It was just before Jesus was arrested and crucified. While Jesus and the disciples were at their last meal together, Jesus stunned everyone in the room by wrapping a towel around himself, pouring water into a bowl, and bending down and washing the feet of each disciple! Why would He do this? Why at this time? As I have thought over events in my life as a pastor, I have come to a conclusion about my relationship with the Lord. He doesn’t owe me an explanation. When He does something in my life, He doesn’t hold a news briefing with a time for Q and A. While washing the disciples’ feet (a task ordinarily done by a slave), Jesus did tell them one thing: “You do not realize now what I am doing, but later you will understand” (John 13:7). In our faith walk with Jesus, we don’t have to anguish over trying to figure out everything. Our “task” is to take the risk and let Jesus do His will in our life…whether we have a clue or not as to what He is doing. In His comments to the disciples, Jesus creates a contrast between now and later. We won’t always get it now. We often scratch our heads as we face unexpected surprises and challenges to our faith. The now becomes the arena where we must exercise what we say we believe. As we walk with Jesus, we can trust Him in the moment because we recall all the times in the past when He has proven himself faithful. This is the “hindsight” that sees from the vantage point of later. We must believe that what we cannot see or understand in the now will make sense in the later (even if the later means heaven). As we anticipate the joy of Resurrection Day, we look to Jesus and realize that He had to pass through the now of present pain and great chaos in order to experience the later joy of eternal victory! So, let’s remember that in this world sometimes we will sigh, “I don’t get it!” But our greatest need is not “getting it” as much as trusting our way through it. Just trust Jesus right now. You will understand later.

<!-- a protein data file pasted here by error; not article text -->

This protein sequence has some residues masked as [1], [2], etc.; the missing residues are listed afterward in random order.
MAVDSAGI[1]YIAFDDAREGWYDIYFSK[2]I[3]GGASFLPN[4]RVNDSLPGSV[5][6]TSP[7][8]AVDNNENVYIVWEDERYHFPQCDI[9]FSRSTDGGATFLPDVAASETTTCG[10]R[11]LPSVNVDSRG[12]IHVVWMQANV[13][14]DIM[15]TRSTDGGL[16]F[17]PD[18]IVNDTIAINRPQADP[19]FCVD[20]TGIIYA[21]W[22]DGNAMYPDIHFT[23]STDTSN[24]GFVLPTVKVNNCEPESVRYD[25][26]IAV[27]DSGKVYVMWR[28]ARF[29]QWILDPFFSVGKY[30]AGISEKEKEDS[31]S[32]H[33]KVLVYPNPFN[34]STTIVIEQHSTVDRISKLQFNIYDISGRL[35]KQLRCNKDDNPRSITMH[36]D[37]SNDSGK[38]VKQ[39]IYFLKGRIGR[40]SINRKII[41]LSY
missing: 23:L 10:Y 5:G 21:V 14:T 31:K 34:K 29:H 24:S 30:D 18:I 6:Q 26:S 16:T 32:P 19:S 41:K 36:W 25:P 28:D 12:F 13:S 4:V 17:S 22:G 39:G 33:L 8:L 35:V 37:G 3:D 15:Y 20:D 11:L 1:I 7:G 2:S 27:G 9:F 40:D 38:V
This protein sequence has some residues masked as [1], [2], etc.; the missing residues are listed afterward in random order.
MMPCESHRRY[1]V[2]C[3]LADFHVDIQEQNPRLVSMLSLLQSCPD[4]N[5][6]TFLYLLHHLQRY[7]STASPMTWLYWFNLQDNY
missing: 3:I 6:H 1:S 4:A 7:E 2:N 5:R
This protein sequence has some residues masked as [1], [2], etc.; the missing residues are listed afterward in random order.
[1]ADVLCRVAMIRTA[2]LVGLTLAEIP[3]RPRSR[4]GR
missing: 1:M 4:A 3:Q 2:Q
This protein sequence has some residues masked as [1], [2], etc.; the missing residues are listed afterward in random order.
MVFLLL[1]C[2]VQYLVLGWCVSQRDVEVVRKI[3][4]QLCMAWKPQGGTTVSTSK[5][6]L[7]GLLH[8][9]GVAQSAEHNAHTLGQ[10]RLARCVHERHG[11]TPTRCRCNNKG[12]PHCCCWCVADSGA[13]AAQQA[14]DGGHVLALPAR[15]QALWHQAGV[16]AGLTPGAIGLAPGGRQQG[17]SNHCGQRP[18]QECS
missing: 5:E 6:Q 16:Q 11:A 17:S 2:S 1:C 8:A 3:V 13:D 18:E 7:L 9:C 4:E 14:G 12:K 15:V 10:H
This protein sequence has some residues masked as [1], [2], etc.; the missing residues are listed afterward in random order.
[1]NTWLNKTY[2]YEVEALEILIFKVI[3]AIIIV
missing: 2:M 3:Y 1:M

The name Rehoboam may not mean anything to you, but you need to read this. Rehoboam was the fourth king of Israel, who started his rule at the age of 41. His father Solomon and grandfather David left him fabulously wealthy and powerful. The people, however, were not pleased with the high taxes that had been imposed by Solomon and sent a delegation to King Rehoboam to ask for some relief. Their request was quite simple: “Your father put a heavy yoke on us, but now lighten the harsh labor and the heavy yoke he put on us, and we will serve you” (1 Kings 12:4). Rehoboam told the people he would consider their request and give an answer after three days. Now ancient history reveals that most kings surrounded themselves with advisors, and he was no exception. The king went first to the elders and asked for their advice. They told him, “If you will be a servant to these people and serve them and give them a favorable answer, they will always be your servants” (1 Kings 12:7). Tragically, Rehoboam rejected this advice and sought out the advice of the friends with which he had grown up. Their advice to the king to proclaim to the people was, “My father laid on you a heavy yoke; I will make it even heavier. My father scourged you with whips; I will scourge you with scorpions” (1 Kings 12:11). For Rehoboam, it was all about power and domination. So, he spewed out his arrogance to them. The next thing you know, the kingdom separated, and Rehoboam lost more than half the people of Israel! Because of the king’s blunder, the years ahead were filled with strife and wars between the kingdoms of Israel and Judah. I wonder how many times Rehoboam must have reminisced, If only I had humbled myself and served the people instead of trying to show off my power. There are many lessons from this event, but let me leave you with one. Make sure you seek out the right people for advice. Don’t surround yourself with pals who tell you just what you want to hear…appealing to your pride and vanity. But what will you do in the end? Seek the advice of God’s Word and godly people. A final hint: godly advisors may be older and more experienced at life than you are! May God bless you with godly wisdom and good decisions.